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52. Control variables: the values behind the widgets

A Tkinter control variable is a special object that acts like a regular Python variable in that it is a container for a value, such as a number or string.

One special quality of a control variable is that it can be shared by a number of different widgets, and the control variable can remember all the widgets that are currently sharing it. This means, in particular, that if your program stores a value v into a control variable c with its c.set(v) method, any widgets that are linked to that control variable are automatically updated on the screen.

Tkinter uses control variables for a number of important functions, for example:

To get a control variable, use one of these class constructors, depending on what type of values you need to store in it:

    v = tk.DoubleVar()   # Holds a float; default value 0.0
    v = tk.IntVar()      # Holds an int; default value 0
    v = tk.StringVar()   # Holds a string; default value ''

All control variables have these two methods:


Returns the current value of the variable.


Changes the current value of the variable. If any widget options are slaved to this variable, those widgets will be updated when the main loop next idles; see .update_idletasks() in Section 26, “Universal widget methods” for more information on controlling this update cycle.

Here are some comments on how control variables are used with specific widgets:


You can set its textvariable to a StringVar. Anytime that variable is changed, the text on the button will be updated to display the new value. This is not necessary unless the button's text is actually going to change: use the text attribute if the button's label is static.


Normally, you will set the widget's variable option to an IntVar, and that variable will be set to 1 when the checkbutton is turned on and to 0 when it is turned off. However, you can pick different values for those two states with the onvalue and offvalue options, respectively.

You can even use a StringVar as the checkbutton's variable, and supply string values for the offvalue and onvalue. Here's an example:

    self.spamVar = tk.StringVar()
    self.spamCB  = tk.Checkbutton(self, text='Spam?',
        variable=self.spamVar, onvalue='yes', offvalue='no')

If this checkbutton is on, self.spamVar.get() will return the string 'yes'; if the checkbutton is off, that same call will return the string 'no'. Furthermore, your program can turn the checkbutton on by calling .set('yes').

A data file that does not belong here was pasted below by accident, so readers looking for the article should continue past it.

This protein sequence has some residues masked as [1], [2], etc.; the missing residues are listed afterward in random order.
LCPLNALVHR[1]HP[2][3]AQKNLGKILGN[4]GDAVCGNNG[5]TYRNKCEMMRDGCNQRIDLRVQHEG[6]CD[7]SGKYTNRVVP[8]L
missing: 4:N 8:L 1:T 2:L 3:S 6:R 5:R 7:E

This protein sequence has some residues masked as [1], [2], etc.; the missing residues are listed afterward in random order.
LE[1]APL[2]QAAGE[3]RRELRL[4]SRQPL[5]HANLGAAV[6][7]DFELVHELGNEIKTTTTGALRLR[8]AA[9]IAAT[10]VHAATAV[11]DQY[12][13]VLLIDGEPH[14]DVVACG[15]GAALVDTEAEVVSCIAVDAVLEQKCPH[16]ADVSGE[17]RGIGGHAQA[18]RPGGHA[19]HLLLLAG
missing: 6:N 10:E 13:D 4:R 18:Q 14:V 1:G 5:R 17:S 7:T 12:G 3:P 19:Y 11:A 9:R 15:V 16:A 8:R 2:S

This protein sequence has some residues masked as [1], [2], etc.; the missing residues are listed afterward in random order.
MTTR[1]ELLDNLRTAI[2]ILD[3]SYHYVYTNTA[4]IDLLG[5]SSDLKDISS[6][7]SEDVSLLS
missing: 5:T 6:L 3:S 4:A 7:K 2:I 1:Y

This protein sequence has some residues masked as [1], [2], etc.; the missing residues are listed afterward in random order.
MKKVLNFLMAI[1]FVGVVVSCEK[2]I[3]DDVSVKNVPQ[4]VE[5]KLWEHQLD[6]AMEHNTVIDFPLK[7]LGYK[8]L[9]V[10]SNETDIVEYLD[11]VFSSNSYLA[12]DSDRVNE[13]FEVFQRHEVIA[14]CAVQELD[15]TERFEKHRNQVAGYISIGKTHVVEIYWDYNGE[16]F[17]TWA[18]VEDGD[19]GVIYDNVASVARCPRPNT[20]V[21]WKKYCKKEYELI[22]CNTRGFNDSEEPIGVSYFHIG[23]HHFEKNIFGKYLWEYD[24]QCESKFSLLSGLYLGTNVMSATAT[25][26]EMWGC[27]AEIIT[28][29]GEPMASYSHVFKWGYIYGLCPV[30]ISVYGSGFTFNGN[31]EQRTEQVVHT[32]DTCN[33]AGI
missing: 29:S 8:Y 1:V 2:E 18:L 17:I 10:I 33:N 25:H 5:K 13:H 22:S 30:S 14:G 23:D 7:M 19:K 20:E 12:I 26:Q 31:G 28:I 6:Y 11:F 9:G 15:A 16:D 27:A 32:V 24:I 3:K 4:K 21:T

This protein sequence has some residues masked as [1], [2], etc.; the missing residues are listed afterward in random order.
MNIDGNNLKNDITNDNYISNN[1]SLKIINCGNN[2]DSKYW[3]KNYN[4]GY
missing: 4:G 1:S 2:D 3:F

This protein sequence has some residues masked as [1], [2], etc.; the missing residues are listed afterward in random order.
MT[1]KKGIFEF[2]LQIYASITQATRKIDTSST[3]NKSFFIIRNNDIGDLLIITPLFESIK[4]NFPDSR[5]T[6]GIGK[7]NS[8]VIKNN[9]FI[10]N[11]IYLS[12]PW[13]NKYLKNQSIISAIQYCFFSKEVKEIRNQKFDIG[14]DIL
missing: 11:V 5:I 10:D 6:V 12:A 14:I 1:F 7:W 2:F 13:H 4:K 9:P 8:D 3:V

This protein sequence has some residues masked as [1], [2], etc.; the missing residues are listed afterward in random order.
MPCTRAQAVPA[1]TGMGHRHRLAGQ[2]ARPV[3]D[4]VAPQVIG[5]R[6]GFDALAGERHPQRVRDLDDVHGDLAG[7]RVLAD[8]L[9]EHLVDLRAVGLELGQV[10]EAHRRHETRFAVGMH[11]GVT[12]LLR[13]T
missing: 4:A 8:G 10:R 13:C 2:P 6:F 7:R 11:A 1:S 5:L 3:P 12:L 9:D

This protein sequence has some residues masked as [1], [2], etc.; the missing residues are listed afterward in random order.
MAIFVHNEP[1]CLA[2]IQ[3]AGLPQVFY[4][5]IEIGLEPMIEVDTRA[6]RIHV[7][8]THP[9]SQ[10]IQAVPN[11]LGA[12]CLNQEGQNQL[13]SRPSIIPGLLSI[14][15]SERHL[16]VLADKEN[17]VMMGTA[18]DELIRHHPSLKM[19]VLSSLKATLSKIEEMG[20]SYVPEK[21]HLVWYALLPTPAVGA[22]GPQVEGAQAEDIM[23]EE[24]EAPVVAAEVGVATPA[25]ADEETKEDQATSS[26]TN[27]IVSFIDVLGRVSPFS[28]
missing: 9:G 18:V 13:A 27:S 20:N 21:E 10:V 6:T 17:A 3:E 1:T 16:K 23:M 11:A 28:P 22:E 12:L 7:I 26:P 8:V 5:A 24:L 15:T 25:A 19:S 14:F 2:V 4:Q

You can also the textvariable option of a checkbutton to a StringVar. Then you can change the text label on that checkbutton using the .set() method on that variable.


Set its textvariable option to a StringVar. Use that variable's .get() method to retrieve the text currently displayed in the widget. You can also the variable's .set() method to change the text displayed in the widget.


You can set its textvariable option to a StringVar. Then any call to the variable's .set() method will change the text displayed on the label. This is not necessary if the label's text is static; use the text attribute for labels that don't change while the application is running.


If you want to be able to change the text displayed on the menu button, set its textvariable option to a StringVar and use that variable's .set() method to change the displayed text.


The variable option must be set to a control variable, either an IntVar or a StringVar. All the radiobuttons in a functional group must share the same control variable.

Set the value option of each radiobutton in the group to a different value. Whenever the user sets a radiobutton, the variable will be set to the value option of that radiobutton, and all the other radiobuttons that share the group will be cleared.

You might wonder, what state is a group of radiobuttons in when the control variable has never been set and the user has never clicked on them? Each control variable has a default value: 0 for an IntVar, 0.0 for a DoubleVar, and '' for a StringVar. If one of the radiobuttons has that value, that radiobutton will be set initially. If no radiobutton's value option matches the value of the variable, the radiobuttons will all appear to be cleared.

If you want to change the text label on a radiobutton during the execution of your application, set its textvariable option to a StringVar. Then your program can change the text label by passing the new label text to the variable's .set() method.


For a scale widget, set its variable option to a control variable of any class, and set its from_ and to options to the limiting values for the opposite ends of the scale.

For example, you could use an IntVar and set the scale's from_=0 and to=100. Then every user change to the widget would change the variable's value to some value between 0 and 100 inclusive.

Your program can also move the slider by using the .set() method on the control variable. To continue the above example, .set(75) would move the slider to a position three-fourths of the way along its trough.

To set up a Scale widget for float values, use a DoubleVar.

You can use a StringVar as the control variable of a Scale widget. You will still need to provide numeric from_ and to values, but the numeric value of the widget will be converted to a string for storage in the StringVar. Use the scale's digits option to control the precision of this conversion.